Eliminating other sources of stuff. Stuff seems to sneak up on you, and in many different ways and forms.  Spotting the stuff creep is another step in preventing future problems. Consumerism is designed to send a lot of stuff our way–from free “gifts” of no value sent to you in the mail to swag at work to gifts nobody wants to a culture where shopping is a primary hobby. So working to look at how else stuff enters your life and eliminating those sources helps.

 

Reseeing existing stuff and avoiding perceived obsolescence. The other thing here that’s important with a mindset shift is getting ourselves out of the consumer mindset and avoiding the “perceived obsolescence” that plagues our culture. Electronics are the worst offenders in this regard, and they have been one of the focus points for my own re-seeing of existing stuff.  Given the serious ethical issues under which electronics are produced and the environmental hazards of disposal, I’m trying to get the most out of them, stretching them way beyond their typical two year cycle. There is this perception that anything that is older than 2 years is useless in terms of electronics. I’ve found that this is simply not the case: with careful maintenance and maxing out the RAM, my 6 year old iMac is running just fine and is still able to handle anything I throw at it. My  computer before that is still being used by my parents for web browsing and word processing. I don’t have a smartphone and have been using the same standard phone for 4 years now. These are conscious choices that put me at odds with most of conventional thinking and behavior, but that’s ok (I’m not one for convention anyways).

 

Recognizing what stuff IS important. Some stuff is important to us, and there is nothing wrong with that. I think that recognizing what we value and want to keep and cherish is also an important part of this process. For me, I realized that my herbalism supplies, my art studio, my books, and my gardening and homesteading supplies were important: these were the things that enriched me creatively and spiritually and allowed me to live sustainably. So while I did make cuts in these areas, I allowed myself to keep these things guilt-free.

 

Eliminating Stuff and Reducing Clutter

Good stuff for Craig's list!

Good stuff for Craig’s list!

By now, hopefully I’ve convinced you that excess stuff in your life comes with its share of serious problems. And while the mindset shifts above can help new stuff from entering your life, its not going to really solve the problem of the existing stuff in your life. And the existing stuff is a real problem, because it often has energetic and emotional holds upon us. Let me say this: if you take on the mindset shifts and be vigilant about the stuff you don’t need, you will only need to do the following (painful) process once. But that doesn’t make it any easier. Let’s talk about how we can engage in sustainable, sacred action even in the process of removing excess stuff.

 

In my case, I had a largish house where a lot of stuff was mine (like a well-stocked art studio and too many books); I also had stuff I had been holding onto for sentimental value that I hadn’t used or touched in years (like old video games, instruments, old clothes, various kick-knacks). But I also had a lot of stuff that people had unloaded on me: friends’ s who had stayed with me for periods of time and left “a few things” to come get later; excess stuff from my divorce (where my ex took only what he wanted and left the rest), things people brought over thinking it would be useful for me (and wasn’t), and so on. When I started wanting to reduce this stuff, I was overwhelmed with the amount of it.  These are the principles that helped me through this process:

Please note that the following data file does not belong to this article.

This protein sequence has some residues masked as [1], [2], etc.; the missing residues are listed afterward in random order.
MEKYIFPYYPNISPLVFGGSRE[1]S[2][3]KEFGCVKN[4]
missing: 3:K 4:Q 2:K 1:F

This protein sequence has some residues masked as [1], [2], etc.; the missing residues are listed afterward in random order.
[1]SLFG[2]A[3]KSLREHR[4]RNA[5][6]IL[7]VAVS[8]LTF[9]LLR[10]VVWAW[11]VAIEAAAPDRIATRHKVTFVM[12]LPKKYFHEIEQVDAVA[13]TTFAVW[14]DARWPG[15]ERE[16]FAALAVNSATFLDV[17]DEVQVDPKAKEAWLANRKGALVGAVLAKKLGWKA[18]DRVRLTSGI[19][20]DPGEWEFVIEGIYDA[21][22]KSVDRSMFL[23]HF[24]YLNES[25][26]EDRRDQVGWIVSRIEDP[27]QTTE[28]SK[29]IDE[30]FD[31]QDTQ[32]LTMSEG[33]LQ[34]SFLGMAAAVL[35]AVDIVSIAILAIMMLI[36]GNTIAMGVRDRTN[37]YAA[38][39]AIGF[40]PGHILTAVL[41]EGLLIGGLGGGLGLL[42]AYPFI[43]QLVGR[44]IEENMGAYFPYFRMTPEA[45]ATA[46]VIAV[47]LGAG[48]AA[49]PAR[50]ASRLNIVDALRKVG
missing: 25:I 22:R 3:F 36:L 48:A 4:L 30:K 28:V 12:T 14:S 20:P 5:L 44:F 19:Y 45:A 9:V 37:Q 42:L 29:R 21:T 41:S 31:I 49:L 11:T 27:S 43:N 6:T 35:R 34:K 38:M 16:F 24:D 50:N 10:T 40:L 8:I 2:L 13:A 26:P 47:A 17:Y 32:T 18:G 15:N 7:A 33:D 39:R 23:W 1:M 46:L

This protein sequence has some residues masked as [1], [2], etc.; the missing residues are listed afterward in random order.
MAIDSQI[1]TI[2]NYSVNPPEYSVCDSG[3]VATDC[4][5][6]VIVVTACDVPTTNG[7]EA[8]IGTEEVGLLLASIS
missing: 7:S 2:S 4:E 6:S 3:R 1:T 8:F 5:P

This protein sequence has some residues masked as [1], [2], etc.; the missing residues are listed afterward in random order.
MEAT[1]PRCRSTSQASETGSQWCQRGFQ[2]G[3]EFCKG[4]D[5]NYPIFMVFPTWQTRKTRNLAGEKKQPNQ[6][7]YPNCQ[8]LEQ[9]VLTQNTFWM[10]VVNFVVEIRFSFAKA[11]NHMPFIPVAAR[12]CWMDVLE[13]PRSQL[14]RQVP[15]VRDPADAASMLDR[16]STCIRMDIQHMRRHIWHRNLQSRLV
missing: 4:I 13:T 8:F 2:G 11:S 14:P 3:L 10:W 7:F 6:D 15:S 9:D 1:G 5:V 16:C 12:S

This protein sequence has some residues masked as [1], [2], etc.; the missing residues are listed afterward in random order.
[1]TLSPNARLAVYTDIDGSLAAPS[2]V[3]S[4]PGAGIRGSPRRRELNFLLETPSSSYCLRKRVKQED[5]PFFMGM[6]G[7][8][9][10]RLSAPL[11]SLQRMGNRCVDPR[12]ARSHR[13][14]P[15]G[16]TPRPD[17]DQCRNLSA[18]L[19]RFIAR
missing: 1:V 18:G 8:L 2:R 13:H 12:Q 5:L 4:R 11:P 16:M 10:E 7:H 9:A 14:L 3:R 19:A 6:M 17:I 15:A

Producing No Waste. When people get overwhelmed with stuff, the most likely thing that they do is turn to the automatic behavior of disposal–that is, they throw it away. While this is certainly a response to deal with the immediate problem (too much stuff), it creates ethical dilemmas of its own because you are putting more waste into the system, especially when that stuff could have another use.  Not to mention, you are perpetuating the cycle of consumption and disposal. One of the permaculture design principles that I’ve been working with really seriously for the last few years is “produce no waste” and if we think about eliminating stuff from this perspective, it becomes more challenging, yes, but certainly more rewarding.  Our stuff may not be wanted by us, but it can still be used in a great many ways by others, and tossing it in a dumpster shouldn’t be on the table.

 

Eliminating Ethically and Consciously.  Thinking about eliminating stuff ethically, then, leads us towards “alternative” movement streams that don’t end up in the landfill. For household goods and clothing, you might look for alternatives, alternatives even beyond the Salvation Army and Goodwill (a lot of your stuff ends up in their dumpster). We have a local center (the one I mentioned earlier) that accepts household items and clothing; they give all of this freely away to anyone who is in need. If you have no such center, you can also use Freecycle and Craig’s List: giving stuff away for free is an easy way to meet new friends, give someone something they need, and remove stuff from your life that you no longer need. You may also think about friends or family who need the stuff you have: when I cut down my art studio by 30%, I gave nearly all of it to two places: a local community center for kid’s art and a good friend who was looking for some supplies. Musical instruments I had had since I was a teenager also went to the community center–I had difficulty initially letting go of them, but when I heard they would be used to start a band to keep the kids off the streets, it was joyful to give them away. A few years ago, I gave my big screen TV away to a friend who is a caretaker for a disabled person: the disabled person’s TV was going out and he needed another one. What options you have really depends on your circumstances and local area, but do ask around to family and friends–you’ll be surprised how many people are in need of something you may have to give. And when you can make a difference with that stuff–it makes the process all the more enjoyable.